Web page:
I am a man that has been in the use of Farming from my Infancy according to the method practised in the South of Scotland, and also while I was prisoner of War here before I laboured for my bread, so that I can now Venture to promise for myself That I can cut Wood, Spleit Rails, make Fences, Plow, Harrow, break, Hoe, Thrash, and attend Cattle as well as most men that have been in the Country for a longer Space of time. It does not become a man to praise himself, but with regard to my Character, as to my fidelity, and Honesty, as there is no Commissioned Officer here of our Regiment, I refer myself as to Character to our Serjant Major and Quarter Master Serjant. And as you will See good, I hope you’ll do something for me. And I am with Esteem SirYour most humble Servant
Soldier in the Generals Company
17th Regt. Prisoner of War
18th Sepr. 1779
In his plea for employment, Hambleton provides a wonderful description of the type of work he was acclimated to, listing the various specific tasks that he knew how to undertake and giving texture to the general term "labourer." He also reveals a command of the written language which, as discussed in Chapter 4 of British Soldiers, American War, was not unusual among soldiers and which may have been enhanced if not learned while Hambleton was in the army.
Whether or not Hambleton was allowed to work is not known, but he once again remained faithful to the army. He and the other Stony Point prisoners - with the exception of some who escaped back to British lines and others who deserted - were exchanged in early 1781. The regiment regrouped in New York just in time to be sent south to campaign in Virginia. Revealing yet another skill for this "unskilled laborer", Hambleton is listed as one of five wagon drivers with the regiment when it embarked for this campaign.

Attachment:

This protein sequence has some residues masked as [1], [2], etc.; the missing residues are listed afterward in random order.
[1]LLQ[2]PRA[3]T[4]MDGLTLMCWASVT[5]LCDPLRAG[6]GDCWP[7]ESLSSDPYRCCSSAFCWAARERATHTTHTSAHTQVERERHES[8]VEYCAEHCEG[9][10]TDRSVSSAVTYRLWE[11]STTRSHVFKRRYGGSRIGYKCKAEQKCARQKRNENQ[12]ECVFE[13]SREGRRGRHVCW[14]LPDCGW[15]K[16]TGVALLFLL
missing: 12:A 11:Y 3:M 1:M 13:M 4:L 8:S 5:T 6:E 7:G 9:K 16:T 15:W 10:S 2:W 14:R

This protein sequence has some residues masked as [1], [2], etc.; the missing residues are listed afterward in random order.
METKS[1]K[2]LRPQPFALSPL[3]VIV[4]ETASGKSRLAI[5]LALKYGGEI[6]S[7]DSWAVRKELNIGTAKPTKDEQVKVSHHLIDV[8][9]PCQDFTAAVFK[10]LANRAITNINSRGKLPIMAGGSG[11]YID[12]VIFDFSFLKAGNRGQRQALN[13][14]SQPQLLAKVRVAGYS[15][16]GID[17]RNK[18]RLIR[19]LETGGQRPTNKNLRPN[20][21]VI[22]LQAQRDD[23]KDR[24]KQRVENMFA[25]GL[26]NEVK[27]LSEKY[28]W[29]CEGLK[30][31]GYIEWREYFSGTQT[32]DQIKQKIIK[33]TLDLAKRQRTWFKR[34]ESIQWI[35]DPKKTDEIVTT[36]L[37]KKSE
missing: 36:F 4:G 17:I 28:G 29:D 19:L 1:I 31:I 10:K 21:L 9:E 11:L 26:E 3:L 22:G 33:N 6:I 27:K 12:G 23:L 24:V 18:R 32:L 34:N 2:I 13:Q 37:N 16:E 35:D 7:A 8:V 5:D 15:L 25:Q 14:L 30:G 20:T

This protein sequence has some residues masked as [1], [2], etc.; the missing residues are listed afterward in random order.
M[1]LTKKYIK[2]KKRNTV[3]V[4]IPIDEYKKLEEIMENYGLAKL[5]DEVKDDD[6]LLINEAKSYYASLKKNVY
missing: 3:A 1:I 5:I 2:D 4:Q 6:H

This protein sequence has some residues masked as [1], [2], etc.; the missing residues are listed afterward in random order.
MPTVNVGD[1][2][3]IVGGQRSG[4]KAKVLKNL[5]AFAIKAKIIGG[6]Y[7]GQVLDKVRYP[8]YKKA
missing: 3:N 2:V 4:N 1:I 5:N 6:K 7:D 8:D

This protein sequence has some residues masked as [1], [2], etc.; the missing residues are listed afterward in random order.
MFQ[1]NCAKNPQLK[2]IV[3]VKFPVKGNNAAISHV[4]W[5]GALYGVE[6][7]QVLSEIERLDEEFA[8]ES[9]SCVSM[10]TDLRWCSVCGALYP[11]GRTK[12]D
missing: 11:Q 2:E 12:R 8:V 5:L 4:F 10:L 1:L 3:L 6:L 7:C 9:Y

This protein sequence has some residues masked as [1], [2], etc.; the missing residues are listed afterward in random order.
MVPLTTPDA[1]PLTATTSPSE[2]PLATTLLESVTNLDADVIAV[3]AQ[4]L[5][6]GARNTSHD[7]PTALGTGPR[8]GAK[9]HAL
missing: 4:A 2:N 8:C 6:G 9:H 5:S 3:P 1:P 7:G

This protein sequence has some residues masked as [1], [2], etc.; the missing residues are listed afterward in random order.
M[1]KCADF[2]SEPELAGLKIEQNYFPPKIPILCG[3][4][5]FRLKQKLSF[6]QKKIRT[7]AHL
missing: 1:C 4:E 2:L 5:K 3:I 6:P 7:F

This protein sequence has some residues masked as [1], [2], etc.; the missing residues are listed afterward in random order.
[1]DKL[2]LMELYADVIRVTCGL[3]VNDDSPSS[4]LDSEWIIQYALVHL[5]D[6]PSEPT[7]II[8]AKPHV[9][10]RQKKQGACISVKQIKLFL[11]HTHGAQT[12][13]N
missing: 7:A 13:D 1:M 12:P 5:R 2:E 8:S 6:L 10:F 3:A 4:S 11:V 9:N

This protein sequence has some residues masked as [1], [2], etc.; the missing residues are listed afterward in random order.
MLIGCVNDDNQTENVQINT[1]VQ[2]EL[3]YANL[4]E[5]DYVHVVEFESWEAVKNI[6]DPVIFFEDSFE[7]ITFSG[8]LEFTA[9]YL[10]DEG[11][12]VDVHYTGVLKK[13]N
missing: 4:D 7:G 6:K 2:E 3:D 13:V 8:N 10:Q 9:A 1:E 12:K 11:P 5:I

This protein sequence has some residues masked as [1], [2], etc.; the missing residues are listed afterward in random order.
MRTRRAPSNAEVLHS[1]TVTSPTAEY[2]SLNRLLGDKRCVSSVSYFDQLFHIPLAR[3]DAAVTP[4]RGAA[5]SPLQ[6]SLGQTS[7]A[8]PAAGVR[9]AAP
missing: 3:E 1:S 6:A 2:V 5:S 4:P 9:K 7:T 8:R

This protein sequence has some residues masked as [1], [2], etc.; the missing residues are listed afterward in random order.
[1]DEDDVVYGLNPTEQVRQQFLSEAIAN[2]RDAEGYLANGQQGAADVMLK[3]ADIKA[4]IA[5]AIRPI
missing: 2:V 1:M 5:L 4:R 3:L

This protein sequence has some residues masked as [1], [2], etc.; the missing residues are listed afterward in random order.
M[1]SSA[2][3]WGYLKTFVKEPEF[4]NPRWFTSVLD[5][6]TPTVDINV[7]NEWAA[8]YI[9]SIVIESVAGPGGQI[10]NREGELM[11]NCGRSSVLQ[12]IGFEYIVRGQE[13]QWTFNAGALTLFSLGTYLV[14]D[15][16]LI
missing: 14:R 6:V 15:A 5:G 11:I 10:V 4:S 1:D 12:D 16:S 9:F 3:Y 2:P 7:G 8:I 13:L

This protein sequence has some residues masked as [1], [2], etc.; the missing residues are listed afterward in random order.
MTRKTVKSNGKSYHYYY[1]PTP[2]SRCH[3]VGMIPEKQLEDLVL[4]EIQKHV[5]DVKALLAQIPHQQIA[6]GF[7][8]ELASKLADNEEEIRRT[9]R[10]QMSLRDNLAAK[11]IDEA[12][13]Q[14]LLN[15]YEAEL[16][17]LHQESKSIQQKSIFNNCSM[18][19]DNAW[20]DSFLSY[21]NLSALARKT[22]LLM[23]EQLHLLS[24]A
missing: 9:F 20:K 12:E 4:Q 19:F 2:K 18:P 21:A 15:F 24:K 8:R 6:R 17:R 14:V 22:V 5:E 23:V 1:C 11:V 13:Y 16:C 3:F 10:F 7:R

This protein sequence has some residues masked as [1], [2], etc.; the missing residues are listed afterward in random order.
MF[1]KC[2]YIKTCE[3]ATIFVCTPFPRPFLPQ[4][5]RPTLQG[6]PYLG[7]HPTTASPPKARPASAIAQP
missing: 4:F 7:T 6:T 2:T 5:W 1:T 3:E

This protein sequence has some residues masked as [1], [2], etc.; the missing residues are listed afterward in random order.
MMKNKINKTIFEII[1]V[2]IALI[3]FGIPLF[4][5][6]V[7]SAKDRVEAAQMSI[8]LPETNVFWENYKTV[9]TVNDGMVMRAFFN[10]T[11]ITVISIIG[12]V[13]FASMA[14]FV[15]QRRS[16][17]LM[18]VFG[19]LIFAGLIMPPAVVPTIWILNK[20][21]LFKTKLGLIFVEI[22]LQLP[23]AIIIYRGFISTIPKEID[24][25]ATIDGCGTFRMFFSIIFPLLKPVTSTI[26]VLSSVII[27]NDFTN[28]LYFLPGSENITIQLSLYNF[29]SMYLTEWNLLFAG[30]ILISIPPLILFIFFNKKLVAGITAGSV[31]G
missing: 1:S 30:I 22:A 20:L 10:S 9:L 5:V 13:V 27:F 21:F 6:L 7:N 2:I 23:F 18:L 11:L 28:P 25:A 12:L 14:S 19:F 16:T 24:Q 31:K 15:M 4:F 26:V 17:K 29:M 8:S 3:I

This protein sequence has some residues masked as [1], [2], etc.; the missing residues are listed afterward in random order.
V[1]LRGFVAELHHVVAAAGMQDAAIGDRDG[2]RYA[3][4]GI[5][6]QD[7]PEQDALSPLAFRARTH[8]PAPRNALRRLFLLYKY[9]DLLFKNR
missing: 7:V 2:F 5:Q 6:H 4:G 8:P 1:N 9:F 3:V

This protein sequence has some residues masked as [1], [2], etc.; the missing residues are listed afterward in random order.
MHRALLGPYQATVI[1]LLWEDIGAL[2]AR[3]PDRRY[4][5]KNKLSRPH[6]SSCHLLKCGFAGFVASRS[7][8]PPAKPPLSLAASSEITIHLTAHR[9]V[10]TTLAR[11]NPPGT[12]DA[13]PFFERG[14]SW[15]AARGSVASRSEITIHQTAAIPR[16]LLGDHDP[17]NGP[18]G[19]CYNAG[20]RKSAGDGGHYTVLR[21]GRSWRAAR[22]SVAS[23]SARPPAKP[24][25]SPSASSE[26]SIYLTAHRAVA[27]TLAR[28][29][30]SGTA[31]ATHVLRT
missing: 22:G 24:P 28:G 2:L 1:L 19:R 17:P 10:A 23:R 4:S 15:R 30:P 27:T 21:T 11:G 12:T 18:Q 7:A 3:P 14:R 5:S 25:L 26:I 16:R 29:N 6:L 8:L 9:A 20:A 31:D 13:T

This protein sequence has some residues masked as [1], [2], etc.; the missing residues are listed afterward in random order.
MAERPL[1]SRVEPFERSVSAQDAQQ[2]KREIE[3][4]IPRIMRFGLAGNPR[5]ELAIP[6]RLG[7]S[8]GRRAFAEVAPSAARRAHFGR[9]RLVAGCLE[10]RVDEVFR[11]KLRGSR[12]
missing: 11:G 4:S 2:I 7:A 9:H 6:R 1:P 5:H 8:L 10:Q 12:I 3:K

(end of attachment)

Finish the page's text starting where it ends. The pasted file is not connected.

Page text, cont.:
Once again the fortunes of war were unkind to the soldiers of the 17th Regiment; they were part of the army that surrendered at Yorktown in October 1781. For the third time since setting foot in America, William Hambleton was a prisoner of war. This time the hard-working soldier did not fare well; he died in captivity in the second half of 1782.
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Monday, July 1, 2013
We recently discussed men who rose through the ranks to become officers, and provided a rare example of such a man. Looking only at muster rolls, one gets the impression that many men (fewer than 1%, but that works out to a large number in an army of tens of thousands) enlisted as common soldiers and received promotions strictly based on merit, but things aren't as simple as the rolls make them appear. My book British Soldiers, American War discusses at length men with the qualifications to become officers who lacked the influence or patronage to obtain a commission, so instead enlisted in the hope of gaining the necessary recognition to earn an officer's rank.
This career path was deduced after careful study of many men who enlisted and were appointed as non-commissioned officers almost immediately - instead of the more typical duration of many years as a private soldier - and then were promoted to commissioned ranks only a few years after enlistment. Some men received commissions after only a few months as private soldiers. Careers like these, along with a few first-hand accounts by men who expected promotions but did not received them, and several instances of men who deserted from the British army and quickly became officers in the American army, led me to conclude that not all enlistees expected to spend their lives as private soldiers, but instead enlisted with the expectation of becoming officers.